As a part of Disability History Month, we have put together a list of books – both fiction and non-fiction - that feature characters and stories with disability representation. We hope this encourages you to explore further how disabled characters are represented because this allows us to understand the experiences they face every day. Through the accurate and respectful representation of disabled people in literature, with narratives that advocate the complexities, triumphs, and often limitations of this existence, these books spark a much-needed dialogue on inclusivity and empowerment within the realms of storytelling.
Don't miss What's On Wednesday x DHM: Blind Date with a Book on Wed 22 Nov at The Studio.
Frida Kahlo And My Left Leg - Emily Rapp Black
Before her amputation, Frida Kahlo had faced the impact of polio on her right leg during childhood. Emily Rapp, an amputee since age four, discovered a deep connection with Kahlo long before their paths crossed. Drawn to Kahlo's painting depicting a life-altering bus crash, Rapp felt an immediate kinship. Both endured surgeries grappled with revealing their transformed bodies and navigated life's pains to create and thrive.
In her compelling narrative, Rapp delves into Kahlo's essence through her art, letters, and diaries. Through her own story of loss, love, and motherhood, Rapp finds solace and guidance in Kahlo's life and work when faced with seemingly insurmountable challenges, offering a distinctive perspective on Kahlo and the adversities she confronted.
How to Lose Everything: A Memoir - Christa Couture
From the pivotal amputation in her youth due to bone cancer to the fleeting moments of her first child's life, the tumultuous journey of a heart transplant for her second child ending in tragedy, a grief-fueled divorce, and a career-threatening thyroidectomy—'How to Lose Everything' unearths the core of loss. Couture's narrative bears witness to the profound transformation that loss triggers, illuminating how it can amplify empathy, broaden perspectives, and encourage letting go of trivialities while nurturing a profound appreciation for what truly matters. Amidst the sorrow, Couture's prose captures the essence of joy and lightness that both precede and follow grief, intertwining themes of hope, resilience, and the enduring strength found in human connections.
Disability Visibility - Alice Wong
In the United States, one in five individuals lives with a disability, yet they remain largely unseen in media and popular culture. As the thirtieth anniversary of the Americans with Disabilities Act approaches, activist Alice Wong curates a compelling anthology of personal essays by contemporary disabled writers, offering a timely and compelling insight.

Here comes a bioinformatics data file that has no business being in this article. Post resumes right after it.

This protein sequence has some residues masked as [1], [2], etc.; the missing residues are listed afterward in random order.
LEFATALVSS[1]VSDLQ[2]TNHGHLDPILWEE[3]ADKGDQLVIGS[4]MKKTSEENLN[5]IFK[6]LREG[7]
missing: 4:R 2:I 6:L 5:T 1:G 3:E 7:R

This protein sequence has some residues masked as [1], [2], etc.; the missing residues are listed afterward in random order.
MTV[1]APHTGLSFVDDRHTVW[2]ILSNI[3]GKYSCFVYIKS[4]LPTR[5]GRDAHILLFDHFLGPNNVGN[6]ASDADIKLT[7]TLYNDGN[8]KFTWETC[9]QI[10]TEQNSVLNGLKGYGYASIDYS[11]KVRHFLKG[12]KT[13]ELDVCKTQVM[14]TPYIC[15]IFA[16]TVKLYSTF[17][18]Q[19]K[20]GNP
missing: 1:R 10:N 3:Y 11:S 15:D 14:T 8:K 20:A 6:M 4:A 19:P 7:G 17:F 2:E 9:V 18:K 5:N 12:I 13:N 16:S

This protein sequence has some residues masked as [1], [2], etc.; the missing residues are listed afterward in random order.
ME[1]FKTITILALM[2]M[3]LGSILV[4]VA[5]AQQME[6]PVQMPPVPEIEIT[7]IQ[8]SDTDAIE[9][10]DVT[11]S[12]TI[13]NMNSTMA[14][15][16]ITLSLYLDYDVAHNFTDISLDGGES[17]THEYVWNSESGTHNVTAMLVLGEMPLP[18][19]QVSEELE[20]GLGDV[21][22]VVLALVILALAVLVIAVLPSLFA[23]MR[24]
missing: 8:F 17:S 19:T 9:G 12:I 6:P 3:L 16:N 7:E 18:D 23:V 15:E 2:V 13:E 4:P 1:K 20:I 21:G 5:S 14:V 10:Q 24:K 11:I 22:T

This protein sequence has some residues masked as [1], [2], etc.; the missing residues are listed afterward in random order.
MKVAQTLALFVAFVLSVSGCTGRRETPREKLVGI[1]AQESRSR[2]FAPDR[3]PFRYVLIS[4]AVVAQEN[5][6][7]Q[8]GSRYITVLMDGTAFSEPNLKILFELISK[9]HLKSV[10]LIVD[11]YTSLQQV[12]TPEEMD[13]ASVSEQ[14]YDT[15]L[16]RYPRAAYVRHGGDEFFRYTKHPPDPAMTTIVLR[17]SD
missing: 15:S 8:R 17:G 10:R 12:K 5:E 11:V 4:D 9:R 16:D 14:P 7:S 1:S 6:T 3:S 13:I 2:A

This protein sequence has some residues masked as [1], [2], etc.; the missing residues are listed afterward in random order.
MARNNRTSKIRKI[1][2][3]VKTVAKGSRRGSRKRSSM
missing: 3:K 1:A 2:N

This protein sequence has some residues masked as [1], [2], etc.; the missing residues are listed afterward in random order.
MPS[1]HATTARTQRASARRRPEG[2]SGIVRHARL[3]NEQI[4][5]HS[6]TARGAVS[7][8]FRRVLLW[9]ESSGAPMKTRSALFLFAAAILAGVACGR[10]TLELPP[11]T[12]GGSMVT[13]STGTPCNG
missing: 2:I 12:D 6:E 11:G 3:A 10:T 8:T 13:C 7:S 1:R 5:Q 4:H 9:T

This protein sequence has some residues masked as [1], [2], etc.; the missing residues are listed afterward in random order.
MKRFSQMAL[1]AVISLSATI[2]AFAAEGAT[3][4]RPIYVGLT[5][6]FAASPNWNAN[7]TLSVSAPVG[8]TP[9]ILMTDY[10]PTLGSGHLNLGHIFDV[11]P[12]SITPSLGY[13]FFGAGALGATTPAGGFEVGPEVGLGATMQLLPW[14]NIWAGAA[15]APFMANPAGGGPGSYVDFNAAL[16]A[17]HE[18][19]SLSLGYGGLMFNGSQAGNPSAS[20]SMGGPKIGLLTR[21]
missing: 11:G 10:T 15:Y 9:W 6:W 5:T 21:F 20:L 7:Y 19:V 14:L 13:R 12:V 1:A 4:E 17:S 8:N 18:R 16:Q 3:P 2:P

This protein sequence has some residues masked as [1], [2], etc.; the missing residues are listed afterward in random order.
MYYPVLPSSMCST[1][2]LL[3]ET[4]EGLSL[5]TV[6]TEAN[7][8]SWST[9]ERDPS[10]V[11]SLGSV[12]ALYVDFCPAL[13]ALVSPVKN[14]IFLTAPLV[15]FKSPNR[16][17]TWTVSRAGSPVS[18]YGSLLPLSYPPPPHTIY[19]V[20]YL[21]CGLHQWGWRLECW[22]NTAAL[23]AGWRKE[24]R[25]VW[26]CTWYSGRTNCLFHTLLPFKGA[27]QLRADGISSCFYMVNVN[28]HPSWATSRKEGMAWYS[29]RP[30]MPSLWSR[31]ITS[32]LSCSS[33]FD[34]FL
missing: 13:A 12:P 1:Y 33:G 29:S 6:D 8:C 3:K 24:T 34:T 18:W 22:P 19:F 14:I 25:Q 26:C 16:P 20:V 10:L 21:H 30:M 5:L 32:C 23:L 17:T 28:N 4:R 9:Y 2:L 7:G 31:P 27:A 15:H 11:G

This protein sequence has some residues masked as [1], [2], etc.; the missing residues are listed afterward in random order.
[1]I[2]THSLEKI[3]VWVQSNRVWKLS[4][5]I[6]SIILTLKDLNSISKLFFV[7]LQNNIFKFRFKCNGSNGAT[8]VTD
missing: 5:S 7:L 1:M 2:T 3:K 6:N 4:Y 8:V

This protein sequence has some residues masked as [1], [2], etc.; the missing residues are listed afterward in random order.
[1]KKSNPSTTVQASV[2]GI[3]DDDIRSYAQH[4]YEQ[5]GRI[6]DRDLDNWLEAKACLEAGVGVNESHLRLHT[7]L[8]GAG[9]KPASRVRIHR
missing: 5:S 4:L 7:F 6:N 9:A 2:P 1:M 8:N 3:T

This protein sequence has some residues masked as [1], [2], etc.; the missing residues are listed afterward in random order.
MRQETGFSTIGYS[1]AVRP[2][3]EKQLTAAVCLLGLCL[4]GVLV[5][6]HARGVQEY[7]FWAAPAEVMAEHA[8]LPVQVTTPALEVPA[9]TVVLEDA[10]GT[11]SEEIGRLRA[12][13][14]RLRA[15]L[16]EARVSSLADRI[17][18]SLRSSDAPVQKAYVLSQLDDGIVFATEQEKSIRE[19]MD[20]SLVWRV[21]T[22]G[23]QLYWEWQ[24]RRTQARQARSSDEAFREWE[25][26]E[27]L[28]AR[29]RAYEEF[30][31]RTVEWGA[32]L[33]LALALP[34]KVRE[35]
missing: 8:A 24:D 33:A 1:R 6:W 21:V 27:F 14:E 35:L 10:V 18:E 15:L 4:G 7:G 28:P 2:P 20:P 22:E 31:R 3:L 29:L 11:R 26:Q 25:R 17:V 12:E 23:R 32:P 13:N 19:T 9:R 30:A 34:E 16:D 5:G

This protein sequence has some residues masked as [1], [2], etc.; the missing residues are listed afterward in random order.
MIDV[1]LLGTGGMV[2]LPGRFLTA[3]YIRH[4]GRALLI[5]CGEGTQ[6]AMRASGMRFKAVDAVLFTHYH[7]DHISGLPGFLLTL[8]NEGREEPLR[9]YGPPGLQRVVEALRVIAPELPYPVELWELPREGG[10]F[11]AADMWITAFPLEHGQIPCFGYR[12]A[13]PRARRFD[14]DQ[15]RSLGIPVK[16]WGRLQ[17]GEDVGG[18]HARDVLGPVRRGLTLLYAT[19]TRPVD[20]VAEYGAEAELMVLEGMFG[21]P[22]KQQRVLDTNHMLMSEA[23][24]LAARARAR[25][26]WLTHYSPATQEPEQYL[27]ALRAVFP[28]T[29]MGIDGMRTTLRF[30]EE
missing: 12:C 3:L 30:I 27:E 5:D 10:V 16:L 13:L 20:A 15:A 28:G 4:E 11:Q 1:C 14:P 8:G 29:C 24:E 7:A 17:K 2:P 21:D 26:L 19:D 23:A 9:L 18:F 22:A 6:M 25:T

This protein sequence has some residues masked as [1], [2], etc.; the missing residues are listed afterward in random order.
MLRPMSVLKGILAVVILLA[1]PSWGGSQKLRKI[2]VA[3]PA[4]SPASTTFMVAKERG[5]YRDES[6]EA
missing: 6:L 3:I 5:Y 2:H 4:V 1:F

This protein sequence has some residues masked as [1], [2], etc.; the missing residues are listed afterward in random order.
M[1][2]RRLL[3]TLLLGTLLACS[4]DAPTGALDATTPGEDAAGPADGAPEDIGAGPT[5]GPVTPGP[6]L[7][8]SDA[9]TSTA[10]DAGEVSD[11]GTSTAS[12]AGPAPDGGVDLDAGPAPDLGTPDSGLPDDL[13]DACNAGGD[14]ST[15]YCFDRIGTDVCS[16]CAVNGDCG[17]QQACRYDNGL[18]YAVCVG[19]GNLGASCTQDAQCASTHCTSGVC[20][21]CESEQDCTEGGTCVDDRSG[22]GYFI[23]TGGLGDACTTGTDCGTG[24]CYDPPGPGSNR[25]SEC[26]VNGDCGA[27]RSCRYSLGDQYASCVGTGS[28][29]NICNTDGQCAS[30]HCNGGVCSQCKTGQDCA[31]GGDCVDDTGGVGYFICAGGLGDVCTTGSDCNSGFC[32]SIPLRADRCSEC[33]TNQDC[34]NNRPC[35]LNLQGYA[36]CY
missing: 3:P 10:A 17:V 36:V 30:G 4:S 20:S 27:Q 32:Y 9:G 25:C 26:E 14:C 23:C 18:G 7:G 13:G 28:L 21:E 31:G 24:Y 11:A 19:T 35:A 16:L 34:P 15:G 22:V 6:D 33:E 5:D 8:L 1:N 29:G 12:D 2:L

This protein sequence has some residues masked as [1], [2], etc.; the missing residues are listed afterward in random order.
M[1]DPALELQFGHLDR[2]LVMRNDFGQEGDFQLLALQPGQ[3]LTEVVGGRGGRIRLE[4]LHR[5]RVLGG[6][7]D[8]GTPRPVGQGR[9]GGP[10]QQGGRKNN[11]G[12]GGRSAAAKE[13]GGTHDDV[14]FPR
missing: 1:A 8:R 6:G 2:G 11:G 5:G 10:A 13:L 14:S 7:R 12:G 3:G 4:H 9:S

Within this collection, Harriet McBryde Johnson's powerful account of her debate with philosopher Peter Singer on her own personhood, alongside columnist S. E. Smith's uplifting review of disabled performers' theatre, stand out. Featuring original works from emerging authors like Keah Brown and Haben Girma, the anthology encompasses blog posts, manifestos, eulogies, and Congressional testimonies, offering a diverse mosaic of the multifaceted disabled experience.
This anthology challenges readers to reassess their preconceptions, celebrating and documenting disability culture in its present form while fostering hope and love for the future and honouring the past.
The Secret of Haven Point - Lisette Auton
Alpha Lux was abandoned as an infant near a secluded lighthouse and raised by a mermaid, marking the genesis of Haven Point's foundlings. Now, this lighthouse stands as a makeshift refuge for the disabled seeking a sense of belonging. The Wrecklings, sustaining themselves by plundering passing ships, navigate their days with adventures along the untamed shoreline, often finding themselves at odds with the grown-ups.
However, when Alpha glimpses an unfamiliar light on the headland, the safety of her cherished family faces peril from Outsiders. As their sanctuary teeters on the brink of exposure, the Wrecklings confront a critical choice about their collective destiny... and the lengths they're willing to go to protect it.
So Lucky - Nicola Griffith
Mara Tagarelli, at the helm of a thriving AIDS foundation and a dedicated martial artist, finds her life upended. Her support system falters, her body fails her, and those she counted on begin to see her solely as a victim. Determined to rewrite her narrative, she forges a new community, discovers untapped strengths, and prepares for battle. Yet, what happens when the story you've lived by is untrue? How do you fight when your body feels untrustworthy? Who can you turn to when those around you don't have your best interests at heart, and the systems meant to assist you prove harmful? Mara takes a stand, triggering a chain of events that threaten her newfound community.
This is a tale from the frontline of fiction—intense and pressing—a story that dismantles sentimentality to reveal America's harsh treatment of the disabled and chronically ill. 'So Lucky' ignites with hope and an unyielding self-love, showcasing the possibilities of a life liberated from falsehoods.